BIB editor's note: Erio Meili was an admirable man, full of good humour and goodwill, and before his regrettably early death he kept Brazil represented at every annual IBMA World of Bluegrass. Everyone who knew him will be glad that his memory is being honoured in this way. César's new logo for the new association is at the head of this post.

© Richard Hawkins

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'Beyond the Tagus River' (II)


Following on from the BIB post of 31 Mar., thanks to André Dal in Portugal for this video, which he published on YouTube on 1 Apr. It is the title track of his debut album project, Beyond the Tagus River; a highly accomplished original composition, delivered with precision and passion by Meade Richter (USA), fiddle; Olivier Uldry (CH), dobro; Reuben Agnew (NI), guitar; Jean-Michel Pache (CH), mandolin; Gil Pereira (PT), upright bass; and André himself on banjo. Mixing and mastering is by Jason Borisoff and graphics by Hildebrando Soares. The press release explains that this single is

[...] a tune in which André crosses his rural south Portugal origins, a region called Alentejo (which literally means 'Beyond Tagus'), and the traditional background of bluegrass music. 'Beyond the Tagus River' is, therefore, a bluegrass medium tempo with a very strong Alentejo feeling.

and, on the whole album project,

With the participation of 16 musicians from 10 different countries, Beyond the Tagus River is, in fact, a bridge between continents, between the past and the future, which unites the friendship of all who love this style of music.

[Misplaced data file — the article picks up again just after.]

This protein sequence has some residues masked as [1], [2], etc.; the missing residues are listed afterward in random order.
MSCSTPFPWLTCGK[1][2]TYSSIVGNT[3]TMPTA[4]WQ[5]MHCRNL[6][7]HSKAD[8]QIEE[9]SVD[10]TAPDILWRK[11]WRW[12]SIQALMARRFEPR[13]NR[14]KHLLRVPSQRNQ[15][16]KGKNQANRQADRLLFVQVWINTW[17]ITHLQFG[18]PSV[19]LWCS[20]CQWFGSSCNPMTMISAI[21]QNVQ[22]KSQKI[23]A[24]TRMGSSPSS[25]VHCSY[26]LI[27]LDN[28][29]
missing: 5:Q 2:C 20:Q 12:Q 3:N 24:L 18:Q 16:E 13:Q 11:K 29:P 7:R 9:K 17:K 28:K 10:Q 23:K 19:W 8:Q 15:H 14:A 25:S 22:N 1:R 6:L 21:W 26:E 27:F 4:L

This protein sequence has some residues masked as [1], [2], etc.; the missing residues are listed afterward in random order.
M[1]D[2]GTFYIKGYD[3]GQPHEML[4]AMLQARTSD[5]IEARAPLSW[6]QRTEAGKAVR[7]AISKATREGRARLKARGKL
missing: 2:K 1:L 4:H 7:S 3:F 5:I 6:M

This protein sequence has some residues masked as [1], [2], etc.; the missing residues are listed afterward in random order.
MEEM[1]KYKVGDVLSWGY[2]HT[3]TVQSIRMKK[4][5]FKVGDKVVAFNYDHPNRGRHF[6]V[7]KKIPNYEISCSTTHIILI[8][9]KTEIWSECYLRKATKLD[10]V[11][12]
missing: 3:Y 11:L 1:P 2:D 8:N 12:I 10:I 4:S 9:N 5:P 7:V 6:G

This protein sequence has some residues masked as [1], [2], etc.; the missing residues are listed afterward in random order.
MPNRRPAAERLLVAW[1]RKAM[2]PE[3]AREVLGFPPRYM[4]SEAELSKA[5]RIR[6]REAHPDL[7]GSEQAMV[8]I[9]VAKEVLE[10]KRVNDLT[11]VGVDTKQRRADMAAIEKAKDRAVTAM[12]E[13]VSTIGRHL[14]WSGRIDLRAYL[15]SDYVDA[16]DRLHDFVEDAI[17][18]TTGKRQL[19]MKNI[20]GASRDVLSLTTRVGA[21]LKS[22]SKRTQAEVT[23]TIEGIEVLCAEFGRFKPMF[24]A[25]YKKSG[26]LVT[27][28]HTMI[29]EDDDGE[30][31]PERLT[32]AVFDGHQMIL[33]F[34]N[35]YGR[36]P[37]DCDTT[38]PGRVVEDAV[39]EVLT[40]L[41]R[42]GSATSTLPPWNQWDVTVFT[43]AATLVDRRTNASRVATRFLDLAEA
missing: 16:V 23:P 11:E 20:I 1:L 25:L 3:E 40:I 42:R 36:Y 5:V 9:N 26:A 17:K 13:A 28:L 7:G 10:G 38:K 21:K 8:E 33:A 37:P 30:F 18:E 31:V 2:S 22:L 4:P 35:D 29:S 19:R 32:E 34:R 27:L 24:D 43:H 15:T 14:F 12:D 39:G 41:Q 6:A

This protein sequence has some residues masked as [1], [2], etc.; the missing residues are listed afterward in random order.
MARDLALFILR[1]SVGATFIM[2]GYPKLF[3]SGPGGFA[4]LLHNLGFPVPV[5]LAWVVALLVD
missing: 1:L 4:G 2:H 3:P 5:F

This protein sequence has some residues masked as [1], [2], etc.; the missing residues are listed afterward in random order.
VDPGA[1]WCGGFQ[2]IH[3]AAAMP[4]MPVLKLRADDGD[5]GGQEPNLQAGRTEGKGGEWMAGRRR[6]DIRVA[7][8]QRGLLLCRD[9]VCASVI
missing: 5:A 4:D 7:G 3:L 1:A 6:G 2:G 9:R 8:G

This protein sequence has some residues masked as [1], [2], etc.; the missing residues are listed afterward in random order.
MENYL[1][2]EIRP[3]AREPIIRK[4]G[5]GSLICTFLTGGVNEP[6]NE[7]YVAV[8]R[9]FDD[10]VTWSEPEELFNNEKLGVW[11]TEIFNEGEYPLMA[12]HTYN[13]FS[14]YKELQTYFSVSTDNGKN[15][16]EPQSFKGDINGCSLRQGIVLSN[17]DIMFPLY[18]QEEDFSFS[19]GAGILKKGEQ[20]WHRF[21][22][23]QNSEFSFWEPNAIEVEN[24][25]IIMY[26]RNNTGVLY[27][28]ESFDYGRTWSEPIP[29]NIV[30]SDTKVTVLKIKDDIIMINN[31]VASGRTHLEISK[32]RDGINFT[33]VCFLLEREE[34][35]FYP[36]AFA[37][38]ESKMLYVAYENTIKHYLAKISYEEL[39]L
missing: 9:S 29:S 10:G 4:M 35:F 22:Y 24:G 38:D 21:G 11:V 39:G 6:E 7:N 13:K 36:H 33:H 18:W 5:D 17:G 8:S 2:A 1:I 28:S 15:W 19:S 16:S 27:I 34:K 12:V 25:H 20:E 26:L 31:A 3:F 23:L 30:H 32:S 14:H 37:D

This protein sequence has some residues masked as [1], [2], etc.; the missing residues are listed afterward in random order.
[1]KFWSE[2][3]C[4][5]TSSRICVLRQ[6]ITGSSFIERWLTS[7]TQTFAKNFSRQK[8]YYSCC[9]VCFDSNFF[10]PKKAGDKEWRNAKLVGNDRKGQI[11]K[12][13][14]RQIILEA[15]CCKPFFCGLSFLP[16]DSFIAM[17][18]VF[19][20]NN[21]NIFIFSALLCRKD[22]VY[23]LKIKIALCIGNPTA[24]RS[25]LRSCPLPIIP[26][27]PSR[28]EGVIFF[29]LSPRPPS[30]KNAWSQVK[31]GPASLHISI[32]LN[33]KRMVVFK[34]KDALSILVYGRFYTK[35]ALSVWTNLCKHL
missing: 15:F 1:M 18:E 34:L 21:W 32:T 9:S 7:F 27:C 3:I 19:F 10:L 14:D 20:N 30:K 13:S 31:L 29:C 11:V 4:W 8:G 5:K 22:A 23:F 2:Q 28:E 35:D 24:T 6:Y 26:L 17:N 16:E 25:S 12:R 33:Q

The great US banjoist Tony Trischka comments:

All in all, this is a fantastic project, worthy of many repeated listenings…. Beyond the Tagus River is a global potpourri of acoustic excellence. Thank you André for this gift.

André (who is also on Instagram) will run a crowdfunding campaign between this coming Friday, 9 April, and 17 May. The album is scheduled for release on 17 June. The single can be pre-saved on Spotify.

© Richard Hawkins

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Q&A session ends Jens Kruger masterclass series TODAY

A week ago Jens Kruger delivered the fifth and last in his series of master-classes for Deering Banjos, on the subjects of musical structure and chord movement. It can be watched (all 71 minutes) on the Deering Live web page or on YouTube. The web page includes a form for submitting a question to Jens, who will be answering questions today (6 Apr.) at 11.00 p.m. on Deering Live and YouTube

 © Richard Hawkins

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05 April 2021

Earl Scruggs in tablature: an important new book

Thanks to John Lawless on Bluegrass Today for news of The Earl Scruggs banjo songbook: selected banjo tab accurately transcribed for over 80 tunes. Ample details are given: the book presents in tab eighty-four tunes (all listed in the BT feature) in 192 pages, including - according to the foreword by Jim MIlls - tunes that could only have been recorded from live shows. John Lawless writes:

This is a book that every banjo player will want to own, and could become the ultimate reference point for students and historians of the music of the one and only Earl Scruggs.

BT says this publication is expected in May and can be pre-ordered; however, on Amazon.co.uk (where you can inspect a sample of the text) it is dated 26 Feb. 2021, with a note that says 'Temporarily out of stock. We are working hard to be back in stock as soon as possible', so it may be available this side of the Atlantic earlier than May.